Senator O'Mara offers his weekly perspective on many of the key challenges and issues facing the Legislature, as well as on legislative actions, local initiatives, state programs and policies, and more. Stop back every Monday for Senator O'Mara's latest column...
This week, "A billion here, a billion there spells out-of-control spending"
Governor Kathy Hochul delivered her first State of the State message to the Legislature last week and, like these speeches traditionally do, hers put forth a broad but not very detailed direction to take New York State into the future.
That’s not necessarily a criticism. It’s not surprising. That’s what these speeches traditionally do and there was plenty in it to like for many special interest groups and individual constituencies.
But, as they say, the devil is always in the details.
What concerns me most at this juncture is the governor’s liberal use of the word “billions” – as in a billion dollars going here for this program, a billion there for that initiative, ten billion to enhance this service, a few billion more to pursue this agenda.
"Billions" has quickly replaced "millions" in state spending increases in recent years, which means more and bigger government. This is very concerning, especially for state and local taxpayers who foot the bill for government spending now and even more so in the future. Remember that we’re approaching the end of a fiscal year that started last April with former Governor Andrew Cuomo and the Democratic leaders of the Senate and Assembly enacting a budget that increased state spending by a whopping $18 billion, over 8%, and on top of the spending, hiked state taxes by nearly $5 billion.
For the first time in New York’s history, the state budget surpassed the $200-billion mark.
What’s in store this time around?
My concern – and Governor Hochul didn’t deliver anything in her State of State to put these fears at ease – is that state leaders could be eyeing long-term plans for higher and higher state spending again this year that, in the long run, will require higher and higher taxes, more state borrowing, and an even more unsustainable debt burden for future generations of state and local taxpayers.
My concern is that the vision that Governor Hochul and legislative leaders will soon begin formulating for the future of New York could spell even harder times ahead for state and local taxpayers, small businesses and manufacturers, and already hard-pressed upstate communities, economies, and workers.
Further, she signaled a lowering of the farm worker overtime threshold by proposing a tax credit to farmers for increases in overtime wages. This will place the cost of raising migrant farm workers’ wages onto the backs of all state taxpayers.
I have stressed throughout the COVID-19 response over the past two years that we need an open and full discussion on the best ways to move forward for this entire state, upstate and downstate. It requires a restructuring of New York government, strengthening the state-local partnership, and getting to work rebuilding New York with the right priorities and long-overdue commonsense reforms, especially fiscal responsibility.
The loudest alarm throughout the past decade is that New York State remains one of America’s highest-taxed, most expensive, most debt-ridden and overregulated states -- with one of the worst business-friendly climates in the nation to boot. Even after the hard road we’ve all been on, it’s mind-boggling that the governor and top legislative Democrats could still stay in pursuit of bigger and bigger state government spending.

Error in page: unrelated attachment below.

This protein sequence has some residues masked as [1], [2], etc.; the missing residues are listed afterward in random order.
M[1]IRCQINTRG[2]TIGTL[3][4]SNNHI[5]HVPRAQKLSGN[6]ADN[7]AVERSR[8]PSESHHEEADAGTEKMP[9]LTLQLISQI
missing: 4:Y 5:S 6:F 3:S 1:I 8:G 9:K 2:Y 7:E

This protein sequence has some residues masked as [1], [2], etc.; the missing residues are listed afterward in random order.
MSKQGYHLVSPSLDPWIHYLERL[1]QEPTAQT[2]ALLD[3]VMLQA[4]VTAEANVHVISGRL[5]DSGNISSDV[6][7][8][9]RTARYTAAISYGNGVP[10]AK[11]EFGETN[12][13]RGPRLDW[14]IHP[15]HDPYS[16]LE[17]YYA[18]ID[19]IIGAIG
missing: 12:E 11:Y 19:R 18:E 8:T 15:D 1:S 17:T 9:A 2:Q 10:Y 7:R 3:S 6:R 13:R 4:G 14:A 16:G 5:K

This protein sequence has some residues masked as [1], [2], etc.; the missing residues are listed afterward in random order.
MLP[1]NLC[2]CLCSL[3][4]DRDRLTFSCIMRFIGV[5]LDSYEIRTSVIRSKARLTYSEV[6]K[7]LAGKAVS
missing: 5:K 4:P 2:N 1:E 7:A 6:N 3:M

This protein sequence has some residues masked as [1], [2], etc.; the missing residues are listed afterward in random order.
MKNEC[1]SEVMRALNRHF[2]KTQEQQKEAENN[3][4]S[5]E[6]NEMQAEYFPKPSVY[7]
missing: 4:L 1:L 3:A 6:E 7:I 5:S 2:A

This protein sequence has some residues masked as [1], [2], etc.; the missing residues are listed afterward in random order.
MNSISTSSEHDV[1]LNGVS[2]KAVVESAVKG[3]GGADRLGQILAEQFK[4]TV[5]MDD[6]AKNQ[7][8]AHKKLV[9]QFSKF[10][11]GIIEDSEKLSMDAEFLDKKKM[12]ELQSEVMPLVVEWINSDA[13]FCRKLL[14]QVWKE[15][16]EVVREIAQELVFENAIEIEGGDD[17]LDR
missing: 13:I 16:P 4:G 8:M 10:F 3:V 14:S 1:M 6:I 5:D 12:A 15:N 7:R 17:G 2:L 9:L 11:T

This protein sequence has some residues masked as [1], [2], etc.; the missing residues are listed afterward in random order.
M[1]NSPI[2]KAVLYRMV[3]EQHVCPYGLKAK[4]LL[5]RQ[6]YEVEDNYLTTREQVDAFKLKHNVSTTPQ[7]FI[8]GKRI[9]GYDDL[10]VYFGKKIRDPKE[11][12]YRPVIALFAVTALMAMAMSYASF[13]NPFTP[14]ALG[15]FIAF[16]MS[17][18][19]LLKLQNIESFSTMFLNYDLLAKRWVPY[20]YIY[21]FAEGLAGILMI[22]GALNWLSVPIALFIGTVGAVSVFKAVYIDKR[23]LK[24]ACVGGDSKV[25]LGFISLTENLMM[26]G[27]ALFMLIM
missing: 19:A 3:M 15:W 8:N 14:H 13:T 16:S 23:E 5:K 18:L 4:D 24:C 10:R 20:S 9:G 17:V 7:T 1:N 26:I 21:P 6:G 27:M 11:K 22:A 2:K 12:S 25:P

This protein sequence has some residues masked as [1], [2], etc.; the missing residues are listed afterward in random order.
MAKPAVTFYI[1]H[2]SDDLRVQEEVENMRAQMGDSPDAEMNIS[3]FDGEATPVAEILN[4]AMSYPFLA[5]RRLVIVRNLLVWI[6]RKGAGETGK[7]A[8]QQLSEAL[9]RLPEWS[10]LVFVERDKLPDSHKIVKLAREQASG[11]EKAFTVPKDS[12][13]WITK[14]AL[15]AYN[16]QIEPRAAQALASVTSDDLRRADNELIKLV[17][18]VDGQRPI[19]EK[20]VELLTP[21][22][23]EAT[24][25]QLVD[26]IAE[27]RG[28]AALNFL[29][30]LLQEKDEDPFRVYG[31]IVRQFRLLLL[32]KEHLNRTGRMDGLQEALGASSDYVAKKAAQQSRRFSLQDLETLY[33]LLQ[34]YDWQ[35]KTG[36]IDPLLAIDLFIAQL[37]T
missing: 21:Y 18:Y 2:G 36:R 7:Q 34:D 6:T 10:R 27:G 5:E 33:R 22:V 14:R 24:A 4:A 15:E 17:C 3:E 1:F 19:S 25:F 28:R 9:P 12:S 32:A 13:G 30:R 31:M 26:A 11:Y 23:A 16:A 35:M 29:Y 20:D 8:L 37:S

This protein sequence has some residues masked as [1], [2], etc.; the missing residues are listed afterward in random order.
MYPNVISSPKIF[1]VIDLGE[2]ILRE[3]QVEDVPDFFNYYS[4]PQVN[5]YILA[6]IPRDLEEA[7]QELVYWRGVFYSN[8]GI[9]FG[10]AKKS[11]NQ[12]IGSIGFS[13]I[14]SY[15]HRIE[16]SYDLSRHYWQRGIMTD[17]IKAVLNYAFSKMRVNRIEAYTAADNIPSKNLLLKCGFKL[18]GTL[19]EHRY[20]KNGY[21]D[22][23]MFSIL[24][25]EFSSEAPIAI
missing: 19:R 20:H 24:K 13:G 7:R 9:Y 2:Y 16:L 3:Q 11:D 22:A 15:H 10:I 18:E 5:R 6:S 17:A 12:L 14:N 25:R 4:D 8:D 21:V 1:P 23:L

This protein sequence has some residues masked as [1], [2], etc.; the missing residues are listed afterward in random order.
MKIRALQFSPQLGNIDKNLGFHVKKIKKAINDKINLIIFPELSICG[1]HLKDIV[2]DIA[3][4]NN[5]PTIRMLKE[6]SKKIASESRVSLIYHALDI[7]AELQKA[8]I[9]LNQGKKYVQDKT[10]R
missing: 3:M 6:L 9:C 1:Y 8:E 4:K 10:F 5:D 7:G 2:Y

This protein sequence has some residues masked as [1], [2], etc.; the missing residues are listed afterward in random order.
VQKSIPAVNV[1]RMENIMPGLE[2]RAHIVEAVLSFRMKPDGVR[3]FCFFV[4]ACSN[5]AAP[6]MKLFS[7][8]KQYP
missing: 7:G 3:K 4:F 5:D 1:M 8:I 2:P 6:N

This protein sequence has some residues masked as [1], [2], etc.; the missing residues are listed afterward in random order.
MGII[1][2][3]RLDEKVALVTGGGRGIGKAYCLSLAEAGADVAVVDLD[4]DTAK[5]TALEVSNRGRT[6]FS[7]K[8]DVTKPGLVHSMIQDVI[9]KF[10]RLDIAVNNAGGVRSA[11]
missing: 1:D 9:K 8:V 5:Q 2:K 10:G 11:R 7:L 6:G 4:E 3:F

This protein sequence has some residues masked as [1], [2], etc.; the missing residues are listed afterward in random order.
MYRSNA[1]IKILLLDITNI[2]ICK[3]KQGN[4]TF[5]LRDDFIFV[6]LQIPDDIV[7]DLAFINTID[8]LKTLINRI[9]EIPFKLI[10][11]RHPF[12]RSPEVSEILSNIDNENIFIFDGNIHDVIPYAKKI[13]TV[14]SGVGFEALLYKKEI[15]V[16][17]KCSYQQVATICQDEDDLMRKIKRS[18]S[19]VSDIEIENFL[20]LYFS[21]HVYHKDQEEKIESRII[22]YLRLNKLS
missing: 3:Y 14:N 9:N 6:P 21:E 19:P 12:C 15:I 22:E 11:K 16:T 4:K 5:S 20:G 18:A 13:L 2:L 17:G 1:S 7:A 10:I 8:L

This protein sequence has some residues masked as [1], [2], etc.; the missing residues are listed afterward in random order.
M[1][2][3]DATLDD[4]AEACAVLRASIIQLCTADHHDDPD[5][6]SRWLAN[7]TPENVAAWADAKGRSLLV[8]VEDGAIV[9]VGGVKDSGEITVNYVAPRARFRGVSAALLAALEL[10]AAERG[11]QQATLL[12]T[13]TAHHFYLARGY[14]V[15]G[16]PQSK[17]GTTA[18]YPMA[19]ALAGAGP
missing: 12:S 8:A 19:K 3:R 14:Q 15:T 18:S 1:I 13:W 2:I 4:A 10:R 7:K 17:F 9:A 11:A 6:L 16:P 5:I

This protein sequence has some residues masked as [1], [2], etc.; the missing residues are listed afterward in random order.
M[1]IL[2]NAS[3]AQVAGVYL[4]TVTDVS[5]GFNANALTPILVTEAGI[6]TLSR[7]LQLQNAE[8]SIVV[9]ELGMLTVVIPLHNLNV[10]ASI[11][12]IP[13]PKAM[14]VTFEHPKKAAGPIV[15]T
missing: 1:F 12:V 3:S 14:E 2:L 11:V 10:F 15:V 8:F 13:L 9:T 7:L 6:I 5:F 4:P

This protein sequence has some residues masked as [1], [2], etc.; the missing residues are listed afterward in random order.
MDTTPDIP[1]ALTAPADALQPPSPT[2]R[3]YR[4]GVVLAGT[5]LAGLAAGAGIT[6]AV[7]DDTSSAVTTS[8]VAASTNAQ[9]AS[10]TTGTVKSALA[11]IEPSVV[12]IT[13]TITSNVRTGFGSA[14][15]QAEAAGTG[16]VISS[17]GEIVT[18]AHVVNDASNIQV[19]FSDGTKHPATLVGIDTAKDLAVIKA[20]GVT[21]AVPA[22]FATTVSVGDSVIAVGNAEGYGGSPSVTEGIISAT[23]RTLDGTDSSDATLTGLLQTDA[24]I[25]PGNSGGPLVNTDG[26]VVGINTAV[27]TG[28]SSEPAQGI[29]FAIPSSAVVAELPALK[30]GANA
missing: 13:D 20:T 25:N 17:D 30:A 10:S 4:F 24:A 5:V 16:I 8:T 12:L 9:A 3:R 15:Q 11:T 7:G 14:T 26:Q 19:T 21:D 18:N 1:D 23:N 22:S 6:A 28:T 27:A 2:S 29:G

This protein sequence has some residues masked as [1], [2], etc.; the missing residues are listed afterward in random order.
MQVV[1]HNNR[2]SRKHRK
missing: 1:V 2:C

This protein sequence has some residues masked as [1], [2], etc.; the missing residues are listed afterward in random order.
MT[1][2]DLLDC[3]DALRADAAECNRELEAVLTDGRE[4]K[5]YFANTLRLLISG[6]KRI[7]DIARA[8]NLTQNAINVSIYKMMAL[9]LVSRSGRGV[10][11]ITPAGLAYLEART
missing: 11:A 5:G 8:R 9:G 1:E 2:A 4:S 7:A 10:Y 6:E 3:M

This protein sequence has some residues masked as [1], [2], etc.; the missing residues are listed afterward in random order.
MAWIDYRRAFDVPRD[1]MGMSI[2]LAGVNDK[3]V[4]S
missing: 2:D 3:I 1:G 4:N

New York remains one of the highest-taxed states in America. We are one of the most overregulated states in the nation. Our local governments and local property taxpayers continue to foot the bill for one of the country’s heaviest burdens of unfunded state mandates. Still, the so-called progressive vision does not emphasize broad-based, lower taxes for workers and employers. Nothing about the pitfalls of overregulation or the drain of unfunded state mandates on counties and local property taxpayers. What about the high cost of living that is driving people, especially young people, out of Upstate New York?
One-party control of state government has already produced billions of dollars of short- and long-term spending requiring billions of dollars in new taxes, fees, and borrowing for future generations of state and local taxpayers.
This short-term pursuit of a hard-left, extreme-liberal political agenda appears to be the priority over a long-term, sustainable future for upstate, middle-class communities, families, workers, and taxpayers.
Governor Hochul did not mention the bail reform debacle or crime victims, but did propose more benefits for convicts.
In contrast, I will join my Republican colleagues in the Senate and Assembly to try to set rebuilding priorities for post-coronavirus government in New York throughout the coming year and into the foreseeable future – priorities that will focus on, among others, Upstate’s post-pandemic communities and economies by steadily reopening and rebuilding increasing numbers of economic sectors, regulatory and tax reform, mandate relief, bail reform, and to refocus our criminal justice system on the victims of crime rather than coddling the perpetrators.
I look forward to keep working with legislative colleagues and local leaders across the Southern Tier and Finger Lakes regions to keep attention focused on unfunded state mandates, job-killing state regulations, and a state and local tax burden that hurts family budgets and keeps New York’s business climate one of the worst in the nation.
It’s time to take back Upstate’s rightful place and restore a more responsible and reasonable approach to governing.